How about the answer to where the huge rotunda rug went?

DavidDymond on February 11, 2013 at 4:48 pm

I totally agreed with Mark Hite’s comments. Mark is a member of Theatre Historical Society for years!

Joseph on January 17, 2013 at 4:52 pm

I vaguely recall seeing a vintage 1920s or 30s architecture magazine article which described Roxy Rothafel’s NYC apartment (the actual home, not theater) in which he proudly displays a grilled doorway. Wish I could remember the exact details. These may be those doors, in which case the EBAY listing is somewhat incorrect.

MarkDHite on January 17, 2013 at 4:08 am

I’m not saying those gates aren’t from the Roxy, but I’d be more convinced if they said “Rambusch” instead of Tiffany. Too bad they don’t have a photo of them in the theatre. Just saying they came from the Roxy isn’t exactly “great provenance” in and of itself.

Joseph on January 17, 2013 at 2:19 am

Take a look at this EBAY listing:

Bronze Tiffany Studio Doors

According to the listing they originate in the NYC ROXY. Does anyone know where in the building they were originally located? My guess is in a non-public area.

WilliamMcQuade on December 2, 2012 at 6:18 pm

Look at the original movie Naked City. In the opening minute is a scene of NY while the city sleeps.A quick shot shows a cleaning woman with a bucket moping the rotunda . Talk about thankless jobs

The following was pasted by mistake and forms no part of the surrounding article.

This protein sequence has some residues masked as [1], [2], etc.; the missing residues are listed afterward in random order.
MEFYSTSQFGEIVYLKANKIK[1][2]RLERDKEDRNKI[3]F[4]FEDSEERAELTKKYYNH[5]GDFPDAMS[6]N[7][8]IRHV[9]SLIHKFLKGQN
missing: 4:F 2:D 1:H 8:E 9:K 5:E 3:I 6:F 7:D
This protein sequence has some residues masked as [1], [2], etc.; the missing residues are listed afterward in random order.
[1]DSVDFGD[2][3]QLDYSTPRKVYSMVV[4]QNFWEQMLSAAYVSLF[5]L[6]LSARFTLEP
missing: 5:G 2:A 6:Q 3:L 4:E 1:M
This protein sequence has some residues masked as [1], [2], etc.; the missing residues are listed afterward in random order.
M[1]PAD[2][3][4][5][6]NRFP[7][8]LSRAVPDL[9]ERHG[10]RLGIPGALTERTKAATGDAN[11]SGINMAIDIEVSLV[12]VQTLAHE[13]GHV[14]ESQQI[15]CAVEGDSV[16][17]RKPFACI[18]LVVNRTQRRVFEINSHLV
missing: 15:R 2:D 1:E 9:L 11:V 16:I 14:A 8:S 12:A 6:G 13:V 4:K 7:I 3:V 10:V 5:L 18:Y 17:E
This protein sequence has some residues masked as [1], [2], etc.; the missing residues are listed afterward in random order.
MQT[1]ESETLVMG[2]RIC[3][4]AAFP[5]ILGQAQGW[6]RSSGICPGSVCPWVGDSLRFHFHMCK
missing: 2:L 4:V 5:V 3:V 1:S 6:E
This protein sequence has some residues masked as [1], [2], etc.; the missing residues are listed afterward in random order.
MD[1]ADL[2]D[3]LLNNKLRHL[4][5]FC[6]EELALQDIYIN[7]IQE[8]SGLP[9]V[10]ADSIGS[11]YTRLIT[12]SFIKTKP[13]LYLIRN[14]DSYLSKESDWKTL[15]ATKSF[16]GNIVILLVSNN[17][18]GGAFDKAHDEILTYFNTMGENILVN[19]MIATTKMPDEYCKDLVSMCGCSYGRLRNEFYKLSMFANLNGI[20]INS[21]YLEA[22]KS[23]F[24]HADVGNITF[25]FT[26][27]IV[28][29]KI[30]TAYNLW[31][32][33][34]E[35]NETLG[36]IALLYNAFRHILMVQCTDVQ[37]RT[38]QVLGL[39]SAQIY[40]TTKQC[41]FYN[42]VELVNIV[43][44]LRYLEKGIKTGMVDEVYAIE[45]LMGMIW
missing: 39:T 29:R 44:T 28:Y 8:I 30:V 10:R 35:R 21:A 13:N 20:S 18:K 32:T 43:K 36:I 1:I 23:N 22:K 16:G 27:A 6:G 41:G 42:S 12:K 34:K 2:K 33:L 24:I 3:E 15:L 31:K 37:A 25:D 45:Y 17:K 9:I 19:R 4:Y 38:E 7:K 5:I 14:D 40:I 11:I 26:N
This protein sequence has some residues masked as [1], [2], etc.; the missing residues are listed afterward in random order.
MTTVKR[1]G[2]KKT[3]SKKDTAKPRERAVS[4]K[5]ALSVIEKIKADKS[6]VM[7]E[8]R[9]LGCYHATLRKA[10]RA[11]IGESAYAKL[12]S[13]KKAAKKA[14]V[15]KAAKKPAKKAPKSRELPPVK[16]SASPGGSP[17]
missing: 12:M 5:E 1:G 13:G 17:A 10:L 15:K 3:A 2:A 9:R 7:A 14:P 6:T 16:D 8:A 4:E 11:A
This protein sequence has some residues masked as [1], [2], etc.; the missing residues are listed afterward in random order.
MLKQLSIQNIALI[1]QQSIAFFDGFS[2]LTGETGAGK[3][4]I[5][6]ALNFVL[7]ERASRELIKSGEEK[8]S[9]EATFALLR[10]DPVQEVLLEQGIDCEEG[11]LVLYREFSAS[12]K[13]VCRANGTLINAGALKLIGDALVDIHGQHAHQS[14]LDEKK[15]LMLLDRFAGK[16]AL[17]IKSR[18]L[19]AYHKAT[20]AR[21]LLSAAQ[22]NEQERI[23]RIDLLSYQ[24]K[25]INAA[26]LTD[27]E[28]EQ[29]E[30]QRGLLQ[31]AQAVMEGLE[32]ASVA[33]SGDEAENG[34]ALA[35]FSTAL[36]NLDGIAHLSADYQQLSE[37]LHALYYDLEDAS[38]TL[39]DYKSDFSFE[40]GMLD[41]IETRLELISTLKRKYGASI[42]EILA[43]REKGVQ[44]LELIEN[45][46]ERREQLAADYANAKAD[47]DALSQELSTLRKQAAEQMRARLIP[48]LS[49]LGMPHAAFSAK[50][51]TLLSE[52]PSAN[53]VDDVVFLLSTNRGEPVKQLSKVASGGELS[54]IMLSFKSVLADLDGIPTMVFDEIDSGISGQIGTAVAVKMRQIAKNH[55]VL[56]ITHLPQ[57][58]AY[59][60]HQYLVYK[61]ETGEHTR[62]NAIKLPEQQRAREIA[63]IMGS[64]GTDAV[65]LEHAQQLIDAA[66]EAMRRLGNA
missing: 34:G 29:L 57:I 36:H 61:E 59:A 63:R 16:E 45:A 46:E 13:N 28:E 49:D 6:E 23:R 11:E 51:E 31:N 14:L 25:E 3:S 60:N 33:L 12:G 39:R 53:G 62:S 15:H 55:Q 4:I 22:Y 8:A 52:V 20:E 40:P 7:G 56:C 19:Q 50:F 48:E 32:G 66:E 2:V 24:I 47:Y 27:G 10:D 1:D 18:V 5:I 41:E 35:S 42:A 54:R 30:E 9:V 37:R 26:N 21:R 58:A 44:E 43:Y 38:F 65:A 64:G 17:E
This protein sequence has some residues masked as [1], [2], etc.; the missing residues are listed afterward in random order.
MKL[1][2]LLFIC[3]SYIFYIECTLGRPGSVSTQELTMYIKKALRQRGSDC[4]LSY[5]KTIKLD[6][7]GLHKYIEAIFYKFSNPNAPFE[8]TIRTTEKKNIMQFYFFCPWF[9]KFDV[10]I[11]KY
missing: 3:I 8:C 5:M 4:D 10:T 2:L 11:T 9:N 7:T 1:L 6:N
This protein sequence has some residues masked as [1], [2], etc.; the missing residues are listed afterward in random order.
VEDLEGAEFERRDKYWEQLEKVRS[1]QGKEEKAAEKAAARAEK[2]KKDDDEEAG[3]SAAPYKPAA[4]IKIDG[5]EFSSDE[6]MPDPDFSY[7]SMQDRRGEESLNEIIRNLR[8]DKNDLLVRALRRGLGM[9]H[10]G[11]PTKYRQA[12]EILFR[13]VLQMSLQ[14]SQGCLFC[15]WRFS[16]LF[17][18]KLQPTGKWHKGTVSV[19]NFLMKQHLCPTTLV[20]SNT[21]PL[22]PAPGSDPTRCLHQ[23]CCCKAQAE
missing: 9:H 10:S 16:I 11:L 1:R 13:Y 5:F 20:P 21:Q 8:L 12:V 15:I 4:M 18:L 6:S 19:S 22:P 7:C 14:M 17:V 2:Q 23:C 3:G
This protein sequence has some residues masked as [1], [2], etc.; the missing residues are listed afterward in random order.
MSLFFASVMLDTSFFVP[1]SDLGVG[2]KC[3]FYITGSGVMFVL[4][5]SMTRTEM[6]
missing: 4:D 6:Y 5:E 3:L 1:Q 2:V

Simon L. Saltzman
Simon L. Saltzman on August 10, 2012 at 12:33 am

BigJoe, My guess would be “The King and I” (9 weeks), “Bus Stop” (6 weeks), “Giant” (9 weeks) “Anastasia” (8 weeks) all in 1956. There were many A films after that but these had the longest runs and made the most money and were critically acclaimed. Next case.

bigjoe59 on August 9, 2012 at 6:33 pm

Hello Again-

as i mentioned in previous posts in the late 50s Hollywood was still operating on the A movie and B movie production level. now just because a film is a A level picture doesn’t mean its going to any good or receive critical acclaim or be a hit at the box office. to which what was the last A level picture to play the Roxy that was both critically well received and had a healthy run?

Joseph on August 5, 2012 at 11:43 pm

interesting marquee photo here:

Vito on July 21, 2012 at 4:47 pm

Tinseltoes thanks so much for that link to the Box-office magazine archives. I have often wished I had saved my original copies. I recall how I would look forward to the new addition and now I can relive those wonderful glory days of movies.

Mike (saps)
Mike (saps) on July 19, 2012 at 6:02 pm

Tinseltoes, thanks for going through the effort of extracting the most interesting and pertinent articles.

But it’s a double-edged sword, since almost every article is interesting and I have spent many, many (wasted?) hours perusing the back issues that you have selected. So, thanks so much and thanks for nothing!

BobbyS on July 19, 2012 at 6:36 am

Thanks Tinseltoes for your article on Cinemascope one year old and your terrific magazine as always.